The latest bomber to make its debut over Iraq has four engines, no cockpit, and a flight time limited by the length of its battery. ISIS, the radical insurgent group holding territory in both Syria and Iraq, is fighting for its life in Mosul, the large city in Northern Iraq it has held since 2014. Most of the weapons ISIS uses are are familiar, if still horrific: rifles and mortars, artillery and suicidal car bombs. To that arsenal, ISIS recently added commercial drones, converted into tiny bombers.
Delivering objects via drone is a tempting notion bound by hard constraints: drones are small, so the cargo has to be small. Drones need power to fly, and any additional weight requires more power to cover the same distance, which further limits the size of the cargo. For a drone delivery to make sense, then, the small cargo has to justify both its weight and the urgency of a drone flight. Pound for pound and ounce for ounce, few cargoes match that limitation better than blood.
On October 2nd, in Irbil, Iraq, a drone flown by ISIS killed two Peshmerga, or Kurdish soldiers, and injured two French paratroopers, who were supporting Kurdish force, according to French newspaper Le Monde. The attack is possibly the first where a drone fitted with an improvised explosive device has inflicted casualties on troops from a Western nation.
The RQ-4 Global Hawk is built for watching disasters unfold. The high-altitude, long endurance drone can fly for over 34 hours and reach an altitude of 60,000 feet above ground. Most of these expensive, private-jet-sized drones fly for the Air Force, where they watch battlefields in places like Afghanistan and Iraq, finding targets and coordinating troops below. NASA also flies one, for scientific research, and last night they used it to drop sensors into Hurricane Matthew.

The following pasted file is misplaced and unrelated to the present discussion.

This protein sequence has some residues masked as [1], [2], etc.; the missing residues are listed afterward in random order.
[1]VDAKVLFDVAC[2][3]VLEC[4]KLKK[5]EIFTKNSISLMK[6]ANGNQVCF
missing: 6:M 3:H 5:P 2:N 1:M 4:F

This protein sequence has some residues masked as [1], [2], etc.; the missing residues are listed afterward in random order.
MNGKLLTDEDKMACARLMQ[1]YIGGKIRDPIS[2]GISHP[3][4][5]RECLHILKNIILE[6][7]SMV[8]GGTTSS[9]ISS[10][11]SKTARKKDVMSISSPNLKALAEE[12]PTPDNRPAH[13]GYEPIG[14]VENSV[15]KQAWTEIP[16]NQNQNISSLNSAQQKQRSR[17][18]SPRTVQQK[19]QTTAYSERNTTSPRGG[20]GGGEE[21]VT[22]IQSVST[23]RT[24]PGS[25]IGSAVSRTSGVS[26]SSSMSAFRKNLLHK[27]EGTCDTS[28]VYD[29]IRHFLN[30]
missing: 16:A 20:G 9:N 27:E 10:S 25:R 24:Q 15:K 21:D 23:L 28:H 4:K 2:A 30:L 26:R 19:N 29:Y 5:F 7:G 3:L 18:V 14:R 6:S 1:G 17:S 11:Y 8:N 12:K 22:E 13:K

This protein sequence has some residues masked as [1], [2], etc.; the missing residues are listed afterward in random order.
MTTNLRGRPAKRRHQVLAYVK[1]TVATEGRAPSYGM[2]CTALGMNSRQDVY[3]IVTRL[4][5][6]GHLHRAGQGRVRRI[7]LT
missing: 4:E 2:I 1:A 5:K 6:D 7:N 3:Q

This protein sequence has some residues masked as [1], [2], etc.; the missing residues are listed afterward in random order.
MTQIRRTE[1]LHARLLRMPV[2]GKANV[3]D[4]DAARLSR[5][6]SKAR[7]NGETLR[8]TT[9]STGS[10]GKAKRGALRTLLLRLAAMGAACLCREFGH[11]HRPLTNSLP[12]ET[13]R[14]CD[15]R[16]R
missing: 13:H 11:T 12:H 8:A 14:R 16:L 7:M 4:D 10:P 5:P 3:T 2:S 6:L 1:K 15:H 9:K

Drones can do many things people can't. They can fly, which is neat, and they can carry chemical sensors, identifying airborne particles with far greater fidelity than human noses. And drones, unlike human workers, don't have children to send to college, taxes to pay, or retirements to plan for--so they're good for cutting costs. At least, that's the pitch General Electric is making to oil companies, with their new leak-sniffing Raven drone.
UPS has over 100,000 cars, vans, tractors, and motorcycles in its delivery fleet, and over 500 jets owned or chartered. That's a massive fleet by any metric, and one with a tremendous amount of reach for the delivery giant. Yet it's a fleet with one major limitation: the jets need large runways to land, and the automobiles are all limited by land. This is fine for people on the mainland, but what if UPS wants to deliver something to a small island, one without the space for a runway or ferry? Drones. Drones are the obvious answer.
LEGO gets knocked down, and then it gets put back together again. It's what it does. Drones, with few exceptions, get put together, and are then gravely damaged beyond repair when they crash. Why not build on the repairability of LEGO bricks when making a hobbyist drone? That's the idea behind Flybrix.